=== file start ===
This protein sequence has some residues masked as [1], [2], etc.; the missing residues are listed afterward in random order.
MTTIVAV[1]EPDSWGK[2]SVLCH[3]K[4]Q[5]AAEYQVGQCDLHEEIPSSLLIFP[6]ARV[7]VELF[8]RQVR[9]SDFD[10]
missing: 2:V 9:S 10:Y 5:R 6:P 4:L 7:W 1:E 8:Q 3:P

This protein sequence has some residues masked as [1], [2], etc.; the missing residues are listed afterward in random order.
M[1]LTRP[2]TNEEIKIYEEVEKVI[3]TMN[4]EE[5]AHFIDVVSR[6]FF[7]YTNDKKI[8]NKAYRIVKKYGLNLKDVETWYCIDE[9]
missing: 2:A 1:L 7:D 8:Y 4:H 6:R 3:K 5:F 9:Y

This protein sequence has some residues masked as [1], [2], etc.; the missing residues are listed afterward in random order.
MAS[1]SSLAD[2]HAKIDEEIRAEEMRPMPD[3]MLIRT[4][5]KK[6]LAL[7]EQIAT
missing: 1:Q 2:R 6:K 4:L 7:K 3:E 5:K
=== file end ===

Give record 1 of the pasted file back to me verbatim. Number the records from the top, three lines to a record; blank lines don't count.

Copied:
This protein sequence has some residues masked as [1], [2], etc.; the missing residues are listed afterward in random order.
MTTIVAV[1]EPDSWGK[2]SVLCH[3]K[4]Q[5]AAEYQVGQCDLHEEIPSSLLIFP[6]ARV[7]VELF[8]RQVR[9]SDFD[10]
missing: 2:V 9:S 10:Y 5:R 6:P 4:L 7:W 1:E 8:Q 3:P